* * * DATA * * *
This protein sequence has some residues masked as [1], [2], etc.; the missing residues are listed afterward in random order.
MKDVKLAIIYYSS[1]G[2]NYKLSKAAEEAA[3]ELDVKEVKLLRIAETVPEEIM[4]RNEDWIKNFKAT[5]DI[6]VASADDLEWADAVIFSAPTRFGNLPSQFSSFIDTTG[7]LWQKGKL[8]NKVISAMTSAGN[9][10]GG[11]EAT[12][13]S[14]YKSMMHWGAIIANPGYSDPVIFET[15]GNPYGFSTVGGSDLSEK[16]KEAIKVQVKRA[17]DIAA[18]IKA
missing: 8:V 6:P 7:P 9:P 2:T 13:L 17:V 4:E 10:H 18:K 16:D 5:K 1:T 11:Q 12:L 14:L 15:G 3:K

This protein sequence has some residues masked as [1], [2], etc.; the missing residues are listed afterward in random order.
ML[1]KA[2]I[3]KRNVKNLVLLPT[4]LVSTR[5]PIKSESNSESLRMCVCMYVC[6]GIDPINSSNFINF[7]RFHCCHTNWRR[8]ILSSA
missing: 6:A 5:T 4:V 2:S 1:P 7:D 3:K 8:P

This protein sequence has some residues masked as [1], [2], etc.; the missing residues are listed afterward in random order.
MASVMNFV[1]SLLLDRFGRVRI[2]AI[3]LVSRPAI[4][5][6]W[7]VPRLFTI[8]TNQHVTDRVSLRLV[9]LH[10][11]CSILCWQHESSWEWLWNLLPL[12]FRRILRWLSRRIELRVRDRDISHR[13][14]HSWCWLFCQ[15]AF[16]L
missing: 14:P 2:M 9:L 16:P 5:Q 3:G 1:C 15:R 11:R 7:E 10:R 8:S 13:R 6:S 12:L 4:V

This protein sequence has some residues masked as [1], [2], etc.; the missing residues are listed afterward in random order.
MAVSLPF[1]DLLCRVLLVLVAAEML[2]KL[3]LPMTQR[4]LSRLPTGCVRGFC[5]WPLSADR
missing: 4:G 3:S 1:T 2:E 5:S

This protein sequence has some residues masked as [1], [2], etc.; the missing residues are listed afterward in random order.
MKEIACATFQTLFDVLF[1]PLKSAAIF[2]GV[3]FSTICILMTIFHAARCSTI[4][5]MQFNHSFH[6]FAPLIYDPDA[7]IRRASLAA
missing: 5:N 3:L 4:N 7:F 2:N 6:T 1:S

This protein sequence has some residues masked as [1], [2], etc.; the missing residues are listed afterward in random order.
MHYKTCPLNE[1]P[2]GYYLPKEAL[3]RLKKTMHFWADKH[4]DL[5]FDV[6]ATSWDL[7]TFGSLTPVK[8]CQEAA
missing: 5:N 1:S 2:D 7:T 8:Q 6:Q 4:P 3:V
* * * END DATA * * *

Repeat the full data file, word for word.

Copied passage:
This protein sequence has some residues masked as [1], [2], etc.; the missing residues are listed afterward in random order.
MKDVKLAIIYYSS[1]G[2]NYKLSKAAEEAA[3]ELDVKEVKLLRIAETVPEEIM[4]RNEDWIKNFKAT[5]DI[6]VASADDLEWADAVIFSAPTRFGNLPSQFSSFIDTTG[7]LWQKGKL[8]NKVISAMTSAGN[9][10]GG[11]EAT[12][13]S[14]YKSMMHWGAIIANPGYSDPVIFET[15]GNPYGFSTVGGSDLSEK[16]KEAIKVQVKRA[17]DIAA[18]IKA
missing: 8:V 6:P 7:P 9:P 2:T 13:L 17:V 4:E 10:H 18:K 16:D 5:K 1:T 11:Q 12:L 14:L 15:G 3:K

This protein sequence has some residues masked as [1], [2], etc.; the missing residues are listed afterward in random order.
ML[1]KA[2]I[3]KRNVKNLVLLPT[4]LVSTR[5]PIKSESNSESLRMCVCMYVC[6]GIDPINSSNFINF[7]RFHCCHTNWRR[8]ILSSA
missing: 6:A 5:T 4:V 2:S 1:P 7:D 3:K 8:P

This protein sequence has some residues masked as [1], [2], etc.; the missing residues are listed afterward in random order.
MASVMNFV[1]SLLLDRFGRVRI[2]AI[3]LVSRPAI[4][5][6]W[7]VPRLFTI[8]TNQHVTDRVSLRLV[9]LH[10][11]CSILCWQHESSWEWLWNLLPL[12]FRRILRWLSRRIELRVRDRDISHR[13][14]HSWCWLFCQ[15]AF[16]L
missing: 14:P 2:M 9:L 16:P 5:Q 3:G 1:C 15:R 11:R 7:E 10:R 8:S 13:R 6:S 12:L 4:V

This protein sequence has some residues masked as [1], [2], etc.; the missing residues are listed afterward in random order.
MAVSLPF[1]DLLCRVLLVLVAAEML[2]KL[3]LPMTQR[4]LSRLPTGCVRGFC[5]WPLSADR
missing: 4:G 3:S 1:T 2:E 5:S

This protein sequence has some residues masked as [1], [2], etc.; the missing residues are listed afterward in random order.
MKEIACATFQTLFDVLF[1]PLKSAAIF[2]GV[3]FSTICILMTIFHAARCSTI[4][5]MQFNHSFH[6]FAPLIYDPDA[7]IRRASLAA
missing: 5:N 3:L 4:N 7:F 2:N 6:T 1:S

This protein sequence has some residues masked as [1], [2], etc.; the missing residues are listed afterward in random order.
MHYKTCPLNE[1]P[2]GYYLPKEAL[3]RLKKTMHFWADKH[4]DL[5]FDV[6]ATSWDL[7]TFGSLTPVK[8]CQEAA
missing: 5:N 1:S 2:D 7:T 8:Q 6:Q 4:P 3:V